United States District Court, E.D. Virginia, Richmond Division
E. Payne Senior United States District Judge
matter is before the Court on Defendant Marcus L.
Harris's MOTION TO DISMISS SUPERVISED RELEASE VIOLATION
PETITION FOR LACK OF JURISDICTION (ECF No. 119). For the
reasons set forth below, Defendant Marcus L. Harris's
MOTION TO DISMISS SUPERVISED RELEASE VIOLATION PETITION FOR
LACK OF JURISDICTION (ECF No. 119) will be denied.
2010, Marcus L. Harris ("Harris") was sentenced to
96 months incarceration and four years of supervised release
for possession with intent to distribute crack cocaine. (ECF
No. 28) . That sentence was subsequently reduced. (Order, ECF
No. 45) Thereafter, Harris was released from incarceration
and began supervised release in 2014. The timeline of
relevant events begins in September 2015:
(1) In September 2015, Harris was arrested on a cluster of
offenses: possession of a firearm by a convicted felon and
possession with intent to distribute crack cocaine ("the
September 2015 guns-and-drugs allegations").
(2) Later in September 2015, Harris failed to inform his
probation officer that he had follow-up contact with state
law enforcement in connection with the September 2015
(3) On October 6, the Court revoked Harris's supervised
release based on the failure-to-inform, and sentenced him to
incarceration from October 6, 2015 to November 5, 2015. (ECF
Nos. 77, 91).
(4) On October 23, 2015, the probation officer filed an
addendum to the petition on supervised release based on the
mandatory condition not to commit a further crime. (ECF No.
(5) In April 2015, Harris was tried on the September 2015
guns-and-drugs allegations, and was convicted on a single
count of being a felon in possession of a firearm. (Case No.
3:15CR170). Harris was sentenced to 120 months on that count
on June 23, 2016.
Harris was sentenced in 3:15CR170, Harris filed this motion.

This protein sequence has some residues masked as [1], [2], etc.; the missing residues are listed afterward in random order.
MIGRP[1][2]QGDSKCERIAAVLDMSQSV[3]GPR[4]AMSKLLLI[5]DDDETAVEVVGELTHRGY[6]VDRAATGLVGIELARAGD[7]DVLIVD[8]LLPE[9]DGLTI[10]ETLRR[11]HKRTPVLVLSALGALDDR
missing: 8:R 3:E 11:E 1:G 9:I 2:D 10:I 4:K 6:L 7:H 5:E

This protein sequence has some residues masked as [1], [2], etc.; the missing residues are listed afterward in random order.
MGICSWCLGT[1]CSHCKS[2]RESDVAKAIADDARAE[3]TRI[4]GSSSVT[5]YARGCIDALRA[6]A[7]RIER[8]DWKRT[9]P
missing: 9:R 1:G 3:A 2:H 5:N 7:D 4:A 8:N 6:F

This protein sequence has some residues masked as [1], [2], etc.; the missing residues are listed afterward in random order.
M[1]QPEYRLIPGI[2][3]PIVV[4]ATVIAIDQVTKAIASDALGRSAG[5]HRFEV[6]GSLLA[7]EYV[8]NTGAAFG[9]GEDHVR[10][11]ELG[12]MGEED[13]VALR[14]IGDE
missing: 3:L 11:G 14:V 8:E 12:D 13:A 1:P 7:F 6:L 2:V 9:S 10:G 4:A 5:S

begins the motion by acknowledging that United States v.
Winfield, 665 F.3d 107 (4th Cir. 2012) "governs
this Court's analysis of this motion." (Def.'s
Mtn. to Dismiss Supervised Release Violation Petition for
Lack of Jurisdiction, ECF No. 119, 3) ("Def.'s
Mtn."). Winfield held that a prior revocation
on minor or technical violations does not prevent a second
revocation on more significant or substantive violations.
Id. at 109-10. Harris argues that Winfield
was "incorrectly decided" and must be overturned on
the basis of a Ninth Circuit decision, United States v.
Wing, 682 F.3d 861 (9th Cir. 2012). (Def.'s Mtn. 3,
FOURTH CIRCUIT PRECEDENT TEACHES THAT THIS COURT HAS
Winfield Teaches that "Revocation" does
not Actually Terminate Supervised
2000, the Supreme Court concluded that revoking a term of
supervised release does not terminate that term of supervised
release. Johnson v. United States, 529
U.S. 694, 706-07 (2000) ("If *the term of supervised
release' is being served, in whole or part, in prison,
then something about the term of supervised release survives
the preceding order of revocation."). Relying on
Johnson, the Fourth Circuit concluded that "a
revocation of a term of supervised release is not equivalent
to a termination of the release, and thus the revoked term
remains in effect." Winfield, 665 F.3d at 112.
Brown Teaches that A Violation Sentence is Part of
the Term of Supervised Release for which ...